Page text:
Helping someone whose partner is abusing them physically and/or emotionally can be a hard and painful experience. And even with the best intentions, your words can backfire.
- Why don’t you just leave? Asking someone why they can’t just leave shifts the burden of the violence onto the survivor, over the abuser. It implies everything could be over if the victim took action, rather than if the perpetrator stopped hurting them. It’s the equivalent of asking what a rape survivor was wearing or drinking at the time of the assault. It’s destructive victim-blaming and unproductive in stopping the violence.
- If you don’t do something, I will. While rescuing someone from such a situation seems like a good idea, it’s ultimately up to the survivor to take the move to get out of their relationship. Their abuser’s already stripped their autonomy away from them; don’t be another person who does.
- Did you do anything to provoke them? Equality of victim blaming. Nothing they can do makes them deserve physical or emotional harm.
- You don’t care about yourself and/or your kids if you don’t leave. This is yet another way of blaming the victim for their abuse. They’re already defeated at home, and you’re adding to the guilt and shame so many survivors feel. There are many reasons why they may be afraid to leave.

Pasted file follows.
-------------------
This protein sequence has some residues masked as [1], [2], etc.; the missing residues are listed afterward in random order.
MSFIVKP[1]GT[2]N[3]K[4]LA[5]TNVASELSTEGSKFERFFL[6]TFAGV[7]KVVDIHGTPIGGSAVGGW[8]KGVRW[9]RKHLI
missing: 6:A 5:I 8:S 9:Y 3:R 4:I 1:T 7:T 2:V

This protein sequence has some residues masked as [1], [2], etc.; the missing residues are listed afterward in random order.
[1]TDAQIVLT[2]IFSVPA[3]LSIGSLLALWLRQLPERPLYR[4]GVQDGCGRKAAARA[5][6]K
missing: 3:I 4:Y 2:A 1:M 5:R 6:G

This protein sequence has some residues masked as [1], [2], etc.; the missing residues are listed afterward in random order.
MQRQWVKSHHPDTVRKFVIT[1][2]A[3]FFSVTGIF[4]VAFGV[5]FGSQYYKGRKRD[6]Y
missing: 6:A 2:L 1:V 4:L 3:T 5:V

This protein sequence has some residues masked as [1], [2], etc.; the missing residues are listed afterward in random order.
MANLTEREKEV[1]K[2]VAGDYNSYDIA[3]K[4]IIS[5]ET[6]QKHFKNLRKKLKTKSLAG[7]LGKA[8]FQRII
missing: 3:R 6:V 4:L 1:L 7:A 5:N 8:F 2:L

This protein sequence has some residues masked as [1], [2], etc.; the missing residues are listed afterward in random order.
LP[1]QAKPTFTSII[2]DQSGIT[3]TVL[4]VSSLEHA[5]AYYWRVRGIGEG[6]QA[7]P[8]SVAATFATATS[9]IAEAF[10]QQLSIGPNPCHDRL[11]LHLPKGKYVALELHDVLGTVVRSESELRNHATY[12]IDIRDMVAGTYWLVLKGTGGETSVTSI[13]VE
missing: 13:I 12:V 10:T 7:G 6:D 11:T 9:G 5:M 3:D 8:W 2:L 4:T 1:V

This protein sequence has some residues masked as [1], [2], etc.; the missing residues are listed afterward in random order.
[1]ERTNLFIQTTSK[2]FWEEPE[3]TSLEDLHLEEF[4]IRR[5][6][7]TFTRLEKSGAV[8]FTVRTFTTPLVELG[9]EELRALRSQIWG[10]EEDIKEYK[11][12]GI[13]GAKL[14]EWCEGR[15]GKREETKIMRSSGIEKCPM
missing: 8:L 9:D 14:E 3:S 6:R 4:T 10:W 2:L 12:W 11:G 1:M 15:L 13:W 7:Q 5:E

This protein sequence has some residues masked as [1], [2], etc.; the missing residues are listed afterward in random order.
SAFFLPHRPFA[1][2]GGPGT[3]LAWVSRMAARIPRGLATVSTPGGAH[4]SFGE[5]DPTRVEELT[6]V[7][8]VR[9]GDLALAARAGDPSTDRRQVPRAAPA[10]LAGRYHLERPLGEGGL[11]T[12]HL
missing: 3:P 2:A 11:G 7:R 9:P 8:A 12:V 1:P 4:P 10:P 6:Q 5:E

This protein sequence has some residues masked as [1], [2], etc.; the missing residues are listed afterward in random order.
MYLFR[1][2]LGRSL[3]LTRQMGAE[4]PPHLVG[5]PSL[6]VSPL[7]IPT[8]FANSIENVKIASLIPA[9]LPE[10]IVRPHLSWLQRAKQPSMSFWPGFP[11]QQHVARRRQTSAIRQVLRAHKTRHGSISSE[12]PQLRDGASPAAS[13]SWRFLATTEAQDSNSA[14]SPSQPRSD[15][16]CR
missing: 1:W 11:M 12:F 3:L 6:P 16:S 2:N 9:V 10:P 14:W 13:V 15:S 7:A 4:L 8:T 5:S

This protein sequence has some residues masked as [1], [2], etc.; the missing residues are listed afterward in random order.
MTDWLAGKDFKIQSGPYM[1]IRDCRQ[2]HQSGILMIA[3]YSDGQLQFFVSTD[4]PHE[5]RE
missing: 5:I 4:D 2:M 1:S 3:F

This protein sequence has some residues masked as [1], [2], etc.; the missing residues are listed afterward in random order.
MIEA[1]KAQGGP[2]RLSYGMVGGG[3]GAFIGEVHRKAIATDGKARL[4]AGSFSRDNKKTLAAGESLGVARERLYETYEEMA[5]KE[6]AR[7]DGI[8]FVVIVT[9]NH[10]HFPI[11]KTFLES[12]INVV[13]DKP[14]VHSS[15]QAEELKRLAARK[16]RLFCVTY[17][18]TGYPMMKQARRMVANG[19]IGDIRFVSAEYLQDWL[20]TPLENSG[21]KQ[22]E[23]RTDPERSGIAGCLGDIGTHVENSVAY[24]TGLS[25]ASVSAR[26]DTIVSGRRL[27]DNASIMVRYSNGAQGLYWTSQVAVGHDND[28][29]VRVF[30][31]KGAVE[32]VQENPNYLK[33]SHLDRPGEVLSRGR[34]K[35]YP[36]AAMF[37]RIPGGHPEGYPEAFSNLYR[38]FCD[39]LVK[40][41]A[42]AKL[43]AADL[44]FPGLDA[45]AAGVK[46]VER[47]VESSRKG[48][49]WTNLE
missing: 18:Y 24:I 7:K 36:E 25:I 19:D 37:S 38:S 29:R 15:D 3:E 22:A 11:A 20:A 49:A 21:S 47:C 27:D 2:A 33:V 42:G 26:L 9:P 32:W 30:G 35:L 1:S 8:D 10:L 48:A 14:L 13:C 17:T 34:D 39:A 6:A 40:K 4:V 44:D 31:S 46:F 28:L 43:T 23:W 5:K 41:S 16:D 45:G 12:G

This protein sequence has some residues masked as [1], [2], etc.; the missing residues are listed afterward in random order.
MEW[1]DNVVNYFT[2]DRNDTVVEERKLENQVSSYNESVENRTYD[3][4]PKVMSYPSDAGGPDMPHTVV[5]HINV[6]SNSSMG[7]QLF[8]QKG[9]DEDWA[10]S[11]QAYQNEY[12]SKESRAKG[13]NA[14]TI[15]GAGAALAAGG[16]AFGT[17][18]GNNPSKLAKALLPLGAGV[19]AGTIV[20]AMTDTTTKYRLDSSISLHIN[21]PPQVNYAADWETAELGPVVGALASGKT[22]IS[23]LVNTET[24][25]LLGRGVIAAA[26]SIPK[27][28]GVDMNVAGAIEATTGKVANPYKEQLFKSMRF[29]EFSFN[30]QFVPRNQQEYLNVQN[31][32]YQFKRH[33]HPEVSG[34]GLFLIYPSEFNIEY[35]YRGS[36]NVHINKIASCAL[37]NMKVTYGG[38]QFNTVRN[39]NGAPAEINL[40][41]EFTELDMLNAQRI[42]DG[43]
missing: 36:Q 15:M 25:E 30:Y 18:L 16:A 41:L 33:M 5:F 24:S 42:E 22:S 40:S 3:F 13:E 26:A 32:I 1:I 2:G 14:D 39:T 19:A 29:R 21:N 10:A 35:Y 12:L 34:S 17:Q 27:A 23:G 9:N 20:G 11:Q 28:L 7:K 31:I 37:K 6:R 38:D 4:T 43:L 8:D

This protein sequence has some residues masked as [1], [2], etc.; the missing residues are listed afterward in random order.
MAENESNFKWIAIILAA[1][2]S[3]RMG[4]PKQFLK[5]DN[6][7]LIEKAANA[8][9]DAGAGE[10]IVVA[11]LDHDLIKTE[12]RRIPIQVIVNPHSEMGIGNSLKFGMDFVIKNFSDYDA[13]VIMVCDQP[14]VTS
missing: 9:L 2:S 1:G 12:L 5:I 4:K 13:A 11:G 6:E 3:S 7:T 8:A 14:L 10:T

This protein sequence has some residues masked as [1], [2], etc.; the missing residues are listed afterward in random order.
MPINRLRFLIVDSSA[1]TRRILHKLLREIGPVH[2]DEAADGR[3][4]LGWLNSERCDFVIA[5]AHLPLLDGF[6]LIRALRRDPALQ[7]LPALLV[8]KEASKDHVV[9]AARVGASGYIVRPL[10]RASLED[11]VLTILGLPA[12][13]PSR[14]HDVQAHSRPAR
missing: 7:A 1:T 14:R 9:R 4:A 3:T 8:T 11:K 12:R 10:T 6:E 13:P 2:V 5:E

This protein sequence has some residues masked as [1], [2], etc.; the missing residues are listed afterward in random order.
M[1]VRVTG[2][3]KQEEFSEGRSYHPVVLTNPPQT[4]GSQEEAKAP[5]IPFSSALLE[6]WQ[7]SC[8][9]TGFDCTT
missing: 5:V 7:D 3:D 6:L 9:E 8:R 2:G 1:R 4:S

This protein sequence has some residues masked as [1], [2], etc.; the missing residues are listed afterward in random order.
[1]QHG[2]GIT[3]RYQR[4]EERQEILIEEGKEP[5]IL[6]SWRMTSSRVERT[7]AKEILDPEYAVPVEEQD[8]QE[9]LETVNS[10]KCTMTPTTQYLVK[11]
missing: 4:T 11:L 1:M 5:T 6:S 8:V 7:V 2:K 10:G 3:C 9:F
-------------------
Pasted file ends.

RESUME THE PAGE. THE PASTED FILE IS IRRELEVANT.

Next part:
- Just go to a shelter. This is my favorite because, I’ve been there! It’s not luxury, despite how you may picture it. Where we are now isn’t luxury either, right? No, but at least we have a little privacy. There’s no place like home. And why should the victim be punished: Searched, placed in the back of a police car and driven to a place to be locked up?
- You shouldn’t have dropped the restraining order. Another equality of victim-blaming. Instead, ask why and try not to be judgmental. I know it’s hard to understand when you haven’t experienced something, they may have a good reason.
- Fight Back. “Why do you take that?” “Pick up something and knock him out.” First, this could ultimately place the victim in an even more harmful situation. Second, the victim. Third, this gives the abuser room to play the victim.